How to Boost Your Banking Security

More than 65% of U.S. residents use digital banking on their smartphones or computers. The convenience of accessing personal and business accounts online makes digital banking very attractive. Without taking the right precautions, though, it could also undermine the banking security that keeps your private information safe.

Follow these three tips so you can boost your banking security.

1. Never Use Public Wi-Fi to Access Your Accounts

Resist the urge to access your account through public Wi-Fi. It’s always better to use your home network or mobile network.

When you use public Wi-Fi, you make it easy for someone to steal your information through a “man-in-the-middle” attack. Basically, someone creates a fake Wi-Fi network that looks legitimate. When you use it, they can see all of the information – including account numbers and passwords – moving between your device and the bank.

Banking security cannot protect you from this type of attack, so you must take the proper precautions to ensure your safety.

2. Choose a Strong Password and Change It Often

Hackers have software that helps them crack passwords. Make that task much harder for them by choosing a strong password. Some of the best passwords use random numbers, letters, and special characters. They’re also very difficult to remember, so consider adding a password manager to your device.

Even a strong password has some vulnerabilities. Improve your banking security by changing your password often. It’s easy to forget when to do this, so set a reminder that will prompt you to choose a new password once per month.

Vinings Bank lets you choose passwords between 9 and 17 characters long. The system will also block access after three failed log-on attempts to keep your account safe from hackers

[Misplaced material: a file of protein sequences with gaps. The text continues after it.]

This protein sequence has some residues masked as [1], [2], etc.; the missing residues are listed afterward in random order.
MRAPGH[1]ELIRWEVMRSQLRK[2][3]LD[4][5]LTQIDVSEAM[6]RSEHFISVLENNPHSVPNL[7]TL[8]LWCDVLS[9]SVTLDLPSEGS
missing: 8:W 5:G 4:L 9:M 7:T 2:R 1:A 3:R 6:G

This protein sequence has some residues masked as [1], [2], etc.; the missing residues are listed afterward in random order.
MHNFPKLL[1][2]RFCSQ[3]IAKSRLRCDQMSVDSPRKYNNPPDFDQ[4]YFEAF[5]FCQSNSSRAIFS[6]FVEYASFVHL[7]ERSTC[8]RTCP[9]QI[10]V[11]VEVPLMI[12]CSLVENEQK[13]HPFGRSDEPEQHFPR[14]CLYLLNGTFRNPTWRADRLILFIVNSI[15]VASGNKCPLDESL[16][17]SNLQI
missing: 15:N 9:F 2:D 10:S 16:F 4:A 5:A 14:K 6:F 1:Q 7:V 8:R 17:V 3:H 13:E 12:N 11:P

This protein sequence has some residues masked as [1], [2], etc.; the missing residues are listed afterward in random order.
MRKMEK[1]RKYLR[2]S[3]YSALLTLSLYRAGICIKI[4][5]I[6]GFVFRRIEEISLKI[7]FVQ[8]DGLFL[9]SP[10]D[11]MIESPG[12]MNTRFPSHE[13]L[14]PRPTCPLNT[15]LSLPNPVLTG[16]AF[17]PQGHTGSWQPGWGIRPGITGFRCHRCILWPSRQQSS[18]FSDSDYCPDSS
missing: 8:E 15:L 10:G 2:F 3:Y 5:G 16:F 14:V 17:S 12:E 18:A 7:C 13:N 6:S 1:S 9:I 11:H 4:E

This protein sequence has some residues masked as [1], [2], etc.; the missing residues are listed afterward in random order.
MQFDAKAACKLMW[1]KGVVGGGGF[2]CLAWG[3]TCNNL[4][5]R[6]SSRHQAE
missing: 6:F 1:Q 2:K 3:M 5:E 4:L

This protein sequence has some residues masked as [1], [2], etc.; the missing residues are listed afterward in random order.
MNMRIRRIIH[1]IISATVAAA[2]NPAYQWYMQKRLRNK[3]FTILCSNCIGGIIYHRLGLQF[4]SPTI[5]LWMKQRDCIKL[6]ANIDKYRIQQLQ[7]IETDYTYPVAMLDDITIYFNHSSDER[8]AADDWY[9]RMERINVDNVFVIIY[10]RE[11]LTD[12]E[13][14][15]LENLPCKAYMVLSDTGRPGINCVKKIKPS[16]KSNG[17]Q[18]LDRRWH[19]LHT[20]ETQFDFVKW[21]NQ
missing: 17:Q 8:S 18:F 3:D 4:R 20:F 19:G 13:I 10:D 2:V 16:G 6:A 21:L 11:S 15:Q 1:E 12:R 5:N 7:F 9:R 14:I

3. Know How to Spot Phishing Attempts

Some phishing attempts are laughably terrible. They have misspellings, unprofessional graphics, and ridiculous email addresses. Smart scammers, however, know how to make their phishing emails and texts more realistic.

Some signs that the message doesn’t come from your bank include:

  • Generic greetings that do not use your name.
  • Requests for personal information (why would your bank need to ask for your account number or password?).
  • Messages intended to alarm you instead of inform you.

If you have even the smallest doubt about a message’s authenticity, contact your bank to verify that they sent you an email or text. Do not reply to the message!

Disclaimer: Vinings Bank has made this blog available solely for informational purposes. Its content is general in nature and does not constitute professional advice. Furthermore, the views expressed in this blog are not necessarily those of the bank, and Vinings Bank does not make any representation or warranty as to the accuracy or completeness of the information contained in this blog. Any liability, therefore, is expressly disclaimed. The information in this blog may not be current, and Vinings Bank does not undertake any obligation to update such information. No part of this blog may be reproduced, redistributed, published, copied, or duplicated in any form without the express consent of Vinings Bank.